In December 1897 on the initiative and with an active participation of Admiral Stepan Osipovich Makarov on the stocks of the British manufacturing company Armstrong Whitworth, Newcastle on the order of Russia was founded the first icebreaker in the world, which was able to break through a heavy ice up to 2 m thickness.
The idea of Admiral Makarov was supported by Siberian merchants who came up with a proposal to give the icebreaker the name “Yermak”. The commission which was responsible for development of the icebreaker brought together D.I. Mendeleev, engineers P.K. Yankovsky and R. I. Runeberg, F.F. Vrangel etc.
On October 17 (29) 1898 the hull of “Yermak” was solemnly commissioned. The building was quickly finished. After being tested “Yermak” was accepted from the factory and on February 21(March 5) 1899 she set sail.
The hull of “Yermak” reached 93 m in length and 21,6 m in width and was divided by eight watertight bulkheads into nine compartments. The ship had an inclined stem enabling her to break the ice with the weight of the hull. “Yermak” became the first icebreaker worldwide, which was able to sail in the condition of heavy ices.
It was already in April 1899 that the icebreaker released icebound steamships near Revel, and in summer 1899 Makarov sailed on “Yermak” to the Arctic, reaching 81° 28'N. During the voyage were undertaken hydrological and meteorological observations, as well as filming of ices. In 1901 the icebreaker made another distant Arctic voyage — to the coasts of Spitsbergen and the Novaya Zemlya (New Land).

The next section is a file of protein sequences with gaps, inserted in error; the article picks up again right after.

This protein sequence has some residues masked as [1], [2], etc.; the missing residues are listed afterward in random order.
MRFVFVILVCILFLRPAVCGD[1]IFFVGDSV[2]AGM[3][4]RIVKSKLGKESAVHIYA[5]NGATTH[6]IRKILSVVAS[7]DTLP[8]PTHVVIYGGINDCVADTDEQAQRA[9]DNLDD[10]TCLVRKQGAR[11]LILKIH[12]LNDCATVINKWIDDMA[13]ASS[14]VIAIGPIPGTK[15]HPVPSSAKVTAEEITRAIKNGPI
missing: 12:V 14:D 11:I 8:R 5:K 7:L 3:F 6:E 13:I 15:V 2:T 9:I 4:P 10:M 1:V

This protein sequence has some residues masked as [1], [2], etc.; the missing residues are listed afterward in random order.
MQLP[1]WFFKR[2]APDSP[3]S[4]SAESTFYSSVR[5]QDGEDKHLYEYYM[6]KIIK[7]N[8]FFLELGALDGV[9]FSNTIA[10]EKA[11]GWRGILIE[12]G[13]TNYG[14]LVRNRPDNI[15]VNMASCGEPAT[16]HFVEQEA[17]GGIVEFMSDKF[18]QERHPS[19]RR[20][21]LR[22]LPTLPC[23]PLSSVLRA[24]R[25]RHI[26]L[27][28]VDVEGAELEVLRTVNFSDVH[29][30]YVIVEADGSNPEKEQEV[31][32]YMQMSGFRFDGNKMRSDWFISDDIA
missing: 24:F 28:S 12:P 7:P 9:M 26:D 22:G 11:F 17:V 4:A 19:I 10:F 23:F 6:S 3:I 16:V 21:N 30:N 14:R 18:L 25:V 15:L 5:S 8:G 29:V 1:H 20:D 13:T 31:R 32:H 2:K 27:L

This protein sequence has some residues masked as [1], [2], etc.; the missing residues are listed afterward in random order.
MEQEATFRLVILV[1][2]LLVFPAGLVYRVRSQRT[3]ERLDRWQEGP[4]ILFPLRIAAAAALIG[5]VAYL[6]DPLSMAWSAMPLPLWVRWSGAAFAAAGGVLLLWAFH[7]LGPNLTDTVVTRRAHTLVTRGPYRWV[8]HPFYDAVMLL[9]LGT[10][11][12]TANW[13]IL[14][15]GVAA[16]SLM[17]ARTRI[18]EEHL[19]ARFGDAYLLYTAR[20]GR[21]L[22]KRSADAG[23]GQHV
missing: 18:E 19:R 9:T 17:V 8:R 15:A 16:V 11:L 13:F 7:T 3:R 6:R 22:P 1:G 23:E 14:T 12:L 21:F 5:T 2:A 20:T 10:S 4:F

In 1901 Makarov generalized the results of the voyages of “Yermak” in the book entitled “Yermak” in ices”. During the first 12 years of operation the icebreaker spent over 1000 days in the ice. When the World War I broke out “Yermak” was enlisted in the Baltic Fleet and continued steering of ships and vessels in the Gulf of Finland. In 1918 the icebreaker became famous for the rescue of Russian ships during a well-known ice voyage of the Baltic Fleet squadron from Helsingfors (Helsinki) to Kronstadt.
In 1920-30s “Yermak” had been transferring cargo in the Baltic, western sector of the Arctic and the White Sea. In February 1938 she took part in evacuation of polar explorers of the “North Pole-1” base. During the Great Patriotic War the icebreaker cut passage for ships in the Baltic. In June 1944 she was disarmed and returned to the Chief Directorate of the Northern Sea Route.
In 1949 on the day of its 50th anniversary “Yermak” icebreaker was awarded the Order of Lenin. After that she served another 15 years and in 1964 was decommissioned and dismantled in Murmansk.
In 1974 the name “Yermak” was given to a new powerful seven-deck icebreaker.